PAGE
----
EPA gets tough, forces all power plants to slash air pollution

Woot! This is good news for all of us, from the NRDC’s report on Toxic Power:

The electric power sector is the largest industrial source of toxic air pollution in the United States. Thanks to new standards by the Environmental Protection Agency (EPA), toxic pollution from power plants will decline dramatically over the next several years. In fact, some companies have already begun reducing emissions in anticipation of the new standards.

Compared to 2010 levels, the EPA’s Mercury and Air Toxics standard (MATS) will cut:

  • Mercury pollution from 34 tons to 7 tons, a 79 percent reduction.
  • Sulfur dioxide pollution from 5,140,000 tons in 2010 to 1,900,000 tons, a 63 percent reduction.
  • Hydrochloric acid from 106,000 tons to 5,500 tons, a 95 percent reduction.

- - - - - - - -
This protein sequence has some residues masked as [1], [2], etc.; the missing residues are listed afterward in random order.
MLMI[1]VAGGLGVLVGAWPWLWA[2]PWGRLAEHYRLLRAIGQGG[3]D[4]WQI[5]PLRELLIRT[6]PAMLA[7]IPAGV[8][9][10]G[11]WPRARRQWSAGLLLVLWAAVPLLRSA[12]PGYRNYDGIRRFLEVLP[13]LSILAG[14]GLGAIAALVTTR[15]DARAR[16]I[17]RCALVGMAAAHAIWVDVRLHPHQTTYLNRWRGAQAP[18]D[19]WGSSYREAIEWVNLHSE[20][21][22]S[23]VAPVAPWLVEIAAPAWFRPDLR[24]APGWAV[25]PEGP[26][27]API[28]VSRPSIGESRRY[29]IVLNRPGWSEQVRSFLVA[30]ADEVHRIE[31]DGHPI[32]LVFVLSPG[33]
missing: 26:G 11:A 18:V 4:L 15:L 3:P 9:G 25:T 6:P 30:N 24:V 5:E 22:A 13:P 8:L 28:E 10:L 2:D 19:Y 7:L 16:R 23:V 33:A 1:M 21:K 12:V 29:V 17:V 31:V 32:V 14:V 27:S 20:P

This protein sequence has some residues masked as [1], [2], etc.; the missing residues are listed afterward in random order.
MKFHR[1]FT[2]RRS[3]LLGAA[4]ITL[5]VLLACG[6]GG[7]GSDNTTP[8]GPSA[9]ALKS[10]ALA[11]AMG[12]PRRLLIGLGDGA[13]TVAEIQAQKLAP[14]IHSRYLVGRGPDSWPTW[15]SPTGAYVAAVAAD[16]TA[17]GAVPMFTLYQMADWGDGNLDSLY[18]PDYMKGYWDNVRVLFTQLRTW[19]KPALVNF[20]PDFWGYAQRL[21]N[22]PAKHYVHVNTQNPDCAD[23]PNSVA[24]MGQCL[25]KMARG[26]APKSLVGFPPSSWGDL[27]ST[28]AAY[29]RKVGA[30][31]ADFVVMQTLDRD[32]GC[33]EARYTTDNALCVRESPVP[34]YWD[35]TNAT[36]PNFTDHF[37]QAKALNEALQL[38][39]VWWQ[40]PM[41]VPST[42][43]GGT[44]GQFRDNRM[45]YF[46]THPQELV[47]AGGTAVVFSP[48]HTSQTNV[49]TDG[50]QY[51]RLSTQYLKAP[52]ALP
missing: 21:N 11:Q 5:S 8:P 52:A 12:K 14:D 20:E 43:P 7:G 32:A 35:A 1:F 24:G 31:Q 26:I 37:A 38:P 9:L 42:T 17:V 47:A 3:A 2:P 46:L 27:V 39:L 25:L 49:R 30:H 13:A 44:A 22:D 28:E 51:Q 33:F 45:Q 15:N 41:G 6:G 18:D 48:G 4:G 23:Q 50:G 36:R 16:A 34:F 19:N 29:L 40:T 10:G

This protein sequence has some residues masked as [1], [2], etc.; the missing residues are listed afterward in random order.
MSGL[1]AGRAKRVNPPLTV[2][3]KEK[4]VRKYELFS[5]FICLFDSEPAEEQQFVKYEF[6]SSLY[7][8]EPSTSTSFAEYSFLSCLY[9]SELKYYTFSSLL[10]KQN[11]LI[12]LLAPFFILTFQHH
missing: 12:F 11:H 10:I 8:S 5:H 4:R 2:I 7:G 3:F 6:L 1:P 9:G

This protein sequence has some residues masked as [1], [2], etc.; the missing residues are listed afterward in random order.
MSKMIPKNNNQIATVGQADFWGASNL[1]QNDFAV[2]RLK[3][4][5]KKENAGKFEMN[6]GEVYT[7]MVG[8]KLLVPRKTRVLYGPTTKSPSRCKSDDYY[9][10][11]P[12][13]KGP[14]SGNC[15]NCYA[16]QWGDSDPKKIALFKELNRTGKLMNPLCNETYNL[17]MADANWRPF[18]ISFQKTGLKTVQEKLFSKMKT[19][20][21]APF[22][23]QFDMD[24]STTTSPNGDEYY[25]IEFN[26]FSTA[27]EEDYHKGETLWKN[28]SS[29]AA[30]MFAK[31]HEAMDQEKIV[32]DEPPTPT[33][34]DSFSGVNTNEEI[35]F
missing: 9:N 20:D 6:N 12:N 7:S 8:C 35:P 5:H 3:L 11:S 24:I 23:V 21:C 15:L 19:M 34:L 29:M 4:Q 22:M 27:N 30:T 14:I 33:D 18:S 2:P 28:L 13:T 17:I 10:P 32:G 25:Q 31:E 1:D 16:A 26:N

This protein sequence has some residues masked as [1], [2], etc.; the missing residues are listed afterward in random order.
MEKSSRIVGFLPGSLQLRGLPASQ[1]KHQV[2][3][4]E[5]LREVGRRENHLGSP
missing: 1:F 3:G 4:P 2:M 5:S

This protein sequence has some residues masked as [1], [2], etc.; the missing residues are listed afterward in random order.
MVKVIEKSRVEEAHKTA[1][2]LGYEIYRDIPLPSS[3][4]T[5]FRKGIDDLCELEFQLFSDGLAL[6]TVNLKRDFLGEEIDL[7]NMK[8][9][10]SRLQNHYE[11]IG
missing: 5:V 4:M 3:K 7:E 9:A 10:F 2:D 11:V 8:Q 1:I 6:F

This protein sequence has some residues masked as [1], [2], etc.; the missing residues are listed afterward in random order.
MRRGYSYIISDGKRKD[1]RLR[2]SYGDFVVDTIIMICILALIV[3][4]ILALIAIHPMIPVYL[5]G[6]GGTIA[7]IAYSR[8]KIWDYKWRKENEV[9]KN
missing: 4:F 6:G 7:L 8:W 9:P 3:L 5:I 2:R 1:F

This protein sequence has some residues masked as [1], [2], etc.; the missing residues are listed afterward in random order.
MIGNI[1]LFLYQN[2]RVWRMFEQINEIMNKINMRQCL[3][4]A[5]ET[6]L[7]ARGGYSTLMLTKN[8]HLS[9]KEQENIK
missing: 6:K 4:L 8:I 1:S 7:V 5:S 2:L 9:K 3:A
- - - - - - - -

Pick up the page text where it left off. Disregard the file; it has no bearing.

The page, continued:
This is a necessary move for our health, as explained by spokesperson Jerome Bettis (former Pittsburgh Steeler great):
 

 
It may also prove significant for clean energy because this forces fossil fuel power plants to incorporates the full cost of doing business. In the past they would argue that they can maintain low rates by not upgrading to cleaner technologies. Now, they will be forced to charge the actual rate that coal, gas, and oil costs.

 

Images from EPA’s Mercury and Air Toxics standard (MATS):

 

 

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